"Eat your brussels sprouts", as your nose is turned up at these mushy, steamed, green blobs sit on your dinner plate. I use to hate brussels as a kid and even the thought of them as an adult would make me cringe. Often we avoid many delicious and nutritious foods due to preconceived notions based on our past experiences. Rightfully so, but often we have not tasted these food for 5...10...15 years, yet we continue to reject them over and over again.
In the past 5 years brussels sprouts' status has been elevated by the hipster foodie scene and their impeccable nutrition status. You see them on menus, raw, roasted, sauteed, topped with bacon, maple glaze, or a honey, balsamic drizzle. Initially when I would see these gorgeously described brussels dishes on a menu, I would think "gross, no thank you". But time and time again friends and family would order fancy brussels sides for the table.
With decades of eating behind me, what is the hope for changing my long-held hatetrid of brussels?
Actually pretty good! What I found along with science is that repeated exposure to disliked foods over a period of weeks to months may result in the eventual acceptance. The process of “taste exposure” — slowly and gradually trying tiny morsels of different foods — is key to creating new taste preferences. I did not go about this intentionally but rather came about to having bites of brussels due to peer pressure. Friends would order brussels sprouts sides for the table and as they raved about how much they loved the crispy, crunchy green nuggets, I would spoon a small serving to my plate and pretend to have the same enthusiasm. With each exposure I noticed my distaste grew less and less and eventually bloomed into an unexpected enjoyment. To the point that all week for lunch I have been having 2-3 cups of raw brussels in my Lemon Pepper Chickpea & Shaved Brussels Salad.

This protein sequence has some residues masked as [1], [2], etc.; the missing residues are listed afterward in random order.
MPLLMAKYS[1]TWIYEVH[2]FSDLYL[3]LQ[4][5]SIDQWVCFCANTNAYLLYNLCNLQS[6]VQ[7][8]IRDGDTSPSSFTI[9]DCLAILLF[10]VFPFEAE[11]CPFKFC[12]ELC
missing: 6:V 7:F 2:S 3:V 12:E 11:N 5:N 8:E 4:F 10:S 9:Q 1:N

There is hope for all of us to create new taste preferences, the key is going slow and having an open mind. Want to learn to love a new foods? Give these simple steps a shot:
(1) Taste exposure: slowly and gradually trying tiny morsels of disliked foods.
(2) Variety is the spice of life: try a variety of preparations (steamed, roasted, fried, sauteed etc). Often texture, not flavor is the reason we do not like certain foods.
(3) Fake it till you make it: if you think it is going to taste bad, guess what... it is going to taste bad. Our perceptions plays a major role in how food taste. Try to have more neutral or positive thoughts about new foods you are trying.
(4) Mix and Match: try disliked foods with food that you love and have positive affiliations with.
(5) Try, Try, Try again: one or two bites is not going to change your mind, weeks to months of exposure are key to making a taste changes.
Lemon Pepper Chickpea
& Shaved Brussels Salad
*you can use any seasonings you like
Lemon Vinaigrette Dressing:
Preheat the oven to 400 degrees. Line a large baking sheet with parchment paper. Open the cans of chickpeas drain and rinse. Once rinsed place in an absorbent dish towel and dry. Then place the chickpeas on backing sheet (nothing on them) and bake for 15 minutes. This will help remove some of the moisture and ensure the chickpeas get and stay crunchy. After chickpeas have baked for 15 minutes, pull out of the oven and coat them lightly in olive oil and seasoning. Place back in the oven for about 30 minutes. I like mine supper crunchy so after 30 minutes I will check on how dry the chickpeas are. I will continue to cook until a get a desired dry and crunchy texture. Set aside to cool. They typically will last 4-5 days in an air tight container. Do not refrigerate.
To shred the brussels sprouts, cut the bottom ends off and then shred them using a food processor’s slicing blade or using a mandolin by hand. For a short cut many grocery stores will sell shaved brussels sprouts prepped and ready to use.
In a large bowl combine shaved brussels sprouts, sunflower seeds, pecorino cheese and golden raisins.
To make the dressing whisk together olive oil juice of 3 lemons, Dijon mustard, white balsamic vinegar and lemon zest.
When ready to serve top salad with lemon vinaigrette dressing and roasted chickpeas.